26 Reactions

  1. Excellent article by Lisa. Short, sharp and sensible.
    That feeling of vulnerability when developing or starting up a business is tough, especially if you’ve come out of an employee role where you’ve had a big brand behind you. But be confident – most of your customers probably bought because they chose YOU not the brand. As Lisa says, customer service is a great weapon.

    Lisa also says ‘Be fearless’ and use social media. That customer service we’ve just thought about is out there as info on your big brand rivals. You can see what’s being said about brands or products online. Especially via social media. And in the days when a brand name cropped up ten times in a search it was easy to read everything.

    But when a brand name crops up 1,000 or 10,000 – or even 100,000 times – then one needs sentiment analysis tools to data mine all that published content.

    Sentiment analysis is a trend that’s been accelerating on the back of social media, and Twitter in particular.

    Sentiment analysis is no short-term hot topic you can ignore. One day your customers may even be able to check your ‘sentiment rating’ when they search!

    Right now, automated sentiment analysis isn’t foolproof – yet – but it can provide directional insight and flag up the need for further investigation.

    So do a check. And if your rivals have bad sentiment and yours is great – make sure your prospects know all about it!

  2. Number four was the first idea that sprang to mind when I read your title, Lisa.

    One complaint I hear time and time again from people is just how impersonal doing business can be – whether that’s buying a bottle of milk or a multi-million dollar deal.

    A small business can put some of that personal care and attention back, and target the disillusioned.

  3. #7 – Knowledge. This relates to #4, but I’ve found that when you’re dealing with and SMB you are much more likely to speak with someone who is knowledgeable about the company, the products and customer issues. This is one of my biggest beefs with Google AdWords, their phone support people know less than I do so I’m always waiting for them to escalate it to a specialist. Why can’t I talk to a specialist when I call?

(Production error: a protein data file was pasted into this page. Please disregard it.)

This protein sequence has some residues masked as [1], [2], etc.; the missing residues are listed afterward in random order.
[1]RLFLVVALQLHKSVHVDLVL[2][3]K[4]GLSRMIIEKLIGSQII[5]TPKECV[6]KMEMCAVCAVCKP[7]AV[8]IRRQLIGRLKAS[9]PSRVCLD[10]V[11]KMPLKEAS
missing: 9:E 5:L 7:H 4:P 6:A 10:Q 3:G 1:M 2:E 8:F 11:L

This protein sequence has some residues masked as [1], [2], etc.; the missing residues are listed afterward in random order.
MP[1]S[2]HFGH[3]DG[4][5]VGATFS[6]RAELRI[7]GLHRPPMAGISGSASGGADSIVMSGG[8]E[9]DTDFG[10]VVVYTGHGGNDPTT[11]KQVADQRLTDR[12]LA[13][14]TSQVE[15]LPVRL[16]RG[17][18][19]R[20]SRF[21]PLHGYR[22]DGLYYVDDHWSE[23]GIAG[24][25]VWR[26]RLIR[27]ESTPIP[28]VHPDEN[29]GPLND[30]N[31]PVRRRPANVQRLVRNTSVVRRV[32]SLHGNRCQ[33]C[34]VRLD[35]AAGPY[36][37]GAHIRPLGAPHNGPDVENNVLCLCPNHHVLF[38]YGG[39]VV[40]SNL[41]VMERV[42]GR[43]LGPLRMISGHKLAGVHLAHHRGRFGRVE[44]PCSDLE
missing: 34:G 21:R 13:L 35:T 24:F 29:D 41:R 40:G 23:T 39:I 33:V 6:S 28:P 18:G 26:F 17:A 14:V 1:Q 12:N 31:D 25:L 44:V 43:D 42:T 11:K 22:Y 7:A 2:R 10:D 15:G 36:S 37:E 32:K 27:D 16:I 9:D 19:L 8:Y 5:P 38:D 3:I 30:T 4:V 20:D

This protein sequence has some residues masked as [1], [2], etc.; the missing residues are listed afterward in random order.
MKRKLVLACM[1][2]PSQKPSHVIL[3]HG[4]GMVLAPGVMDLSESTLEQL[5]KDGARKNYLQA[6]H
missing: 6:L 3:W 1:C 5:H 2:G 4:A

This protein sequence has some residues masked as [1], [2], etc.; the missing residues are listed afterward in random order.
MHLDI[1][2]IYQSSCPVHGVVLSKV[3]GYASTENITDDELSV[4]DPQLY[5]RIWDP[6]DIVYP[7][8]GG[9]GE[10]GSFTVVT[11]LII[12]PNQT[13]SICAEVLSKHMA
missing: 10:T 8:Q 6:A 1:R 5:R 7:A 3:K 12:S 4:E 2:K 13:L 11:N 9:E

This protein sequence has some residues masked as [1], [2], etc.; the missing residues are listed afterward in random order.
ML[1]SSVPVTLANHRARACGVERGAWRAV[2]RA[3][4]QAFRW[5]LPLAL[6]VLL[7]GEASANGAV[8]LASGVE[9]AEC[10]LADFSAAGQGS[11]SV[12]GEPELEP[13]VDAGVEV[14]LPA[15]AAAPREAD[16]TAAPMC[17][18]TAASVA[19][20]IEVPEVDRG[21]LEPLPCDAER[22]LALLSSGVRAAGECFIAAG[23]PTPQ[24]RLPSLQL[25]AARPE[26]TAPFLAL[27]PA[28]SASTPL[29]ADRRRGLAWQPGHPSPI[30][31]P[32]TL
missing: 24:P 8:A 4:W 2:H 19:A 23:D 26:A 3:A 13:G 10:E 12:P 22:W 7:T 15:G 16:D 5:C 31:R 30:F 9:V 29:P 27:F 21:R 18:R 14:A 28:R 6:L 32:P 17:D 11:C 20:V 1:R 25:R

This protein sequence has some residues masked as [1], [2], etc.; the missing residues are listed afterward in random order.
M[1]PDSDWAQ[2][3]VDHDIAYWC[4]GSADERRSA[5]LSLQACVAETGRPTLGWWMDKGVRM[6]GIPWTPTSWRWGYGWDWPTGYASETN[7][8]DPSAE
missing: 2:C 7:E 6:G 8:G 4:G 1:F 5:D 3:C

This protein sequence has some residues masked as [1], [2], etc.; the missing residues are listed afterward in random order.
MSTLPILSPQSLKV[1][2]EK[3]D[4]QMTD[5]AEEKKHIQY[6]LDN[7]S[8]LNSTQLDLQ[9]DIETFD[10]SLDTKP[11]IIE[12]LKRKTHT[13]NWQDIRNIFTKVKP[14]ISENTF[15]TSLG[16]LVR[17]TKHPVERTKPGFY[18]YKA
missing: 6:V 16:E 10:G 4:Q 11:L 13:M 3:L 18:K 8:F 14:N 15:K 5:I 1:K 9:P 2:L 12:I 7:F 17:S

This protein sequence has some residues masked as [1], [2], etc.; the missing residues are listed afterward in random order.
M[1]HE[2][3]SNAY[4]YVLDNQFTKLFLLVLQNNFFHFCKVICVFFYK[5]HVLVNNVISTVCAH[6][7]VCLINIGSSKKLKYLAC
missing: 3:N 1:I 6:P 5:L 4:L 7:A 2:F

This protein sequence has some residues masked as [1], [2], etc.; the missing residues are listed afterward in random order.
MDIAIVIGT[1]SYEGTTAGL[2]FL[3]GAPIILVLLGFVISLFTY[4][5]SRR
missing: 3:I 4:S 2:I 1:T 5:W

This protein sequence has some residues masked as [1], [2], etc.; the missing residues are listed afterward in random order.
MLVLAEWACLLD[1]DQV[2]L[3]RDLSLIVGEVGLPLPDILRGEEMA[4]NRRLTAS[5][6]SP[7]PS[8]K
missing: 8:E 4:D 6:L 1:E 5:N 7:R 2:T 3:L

4. After 16 years in big corporate behemoths, I finally couldn’t take it any more and jumped ship to run my own SMB. Why? Largely because of #5 on your list. “Fearless” is not a word associated with large companies – and not something that’s appreciated in their employees. Living in fear (i.e., being too fearful to do something different in case it doesn’t work) is no way to live. Jump in with both feet, give it your best, and if it doesn’t work, well, try something else. Which isn’t to say be reckless, stupid, naive, etc. – but don’t give in to fear just because it’s something you haven’t tried before. Thanks, Lisa, for putting “Being Fearless” on your list!

  5. Number 5 is most appropriate, being fearless opens your business up to so many avenues of exposure. Im in the mist of working that now always looking for new ideas

  6. I think offer that personalized service is key for small business owners. If you cannot offer great service and a truly personal experience, consumers may as well go to a big box store where they have better selection. I’m a big fan of Dale Carnegie and customer service is always key to a great business

  7. Good points here. I definitely think providing more personalized service is key.

  8. These are great key points indeed. Number 4 sparked my interests for without great customer service, everything else can fall apart. Businesses may also want to consider outsourcing to telemarketing companies in ‘stealing’ business leads from competitors. Many would say that outbound call center agents provide the best when it comes to customer service. Anyway, nice read!

  9. I really liked the points on simplicity, being nimble and excelling at customer service. While social media can take your content viral, great customer service can make your reputation viral – and that is more important. That is more likely to get you customers who just cut through the chase and get into your (e)store. Result = Shorter sales cycle.

  10. Excellent article! It should be required reading for any small business owner or aspiring entrepreneur.

  11. This is such a great article Lisa! Number 5 struck me the most, fearless is the name of the game when you’re small because you can adapt so quickly. You can use the red tape in big business decision-making processes to your advantage by making quick calculated decisions that will drive you to the front of the pack. And I have to agree with Bill, it should be required reading for small biz owners. I’m sharing this article with everyone!

  12. #3 and #5 can also be called marketing in “real time” this is a distinct advantage for a small firm.

  13. Thanks for this great insight Lisa!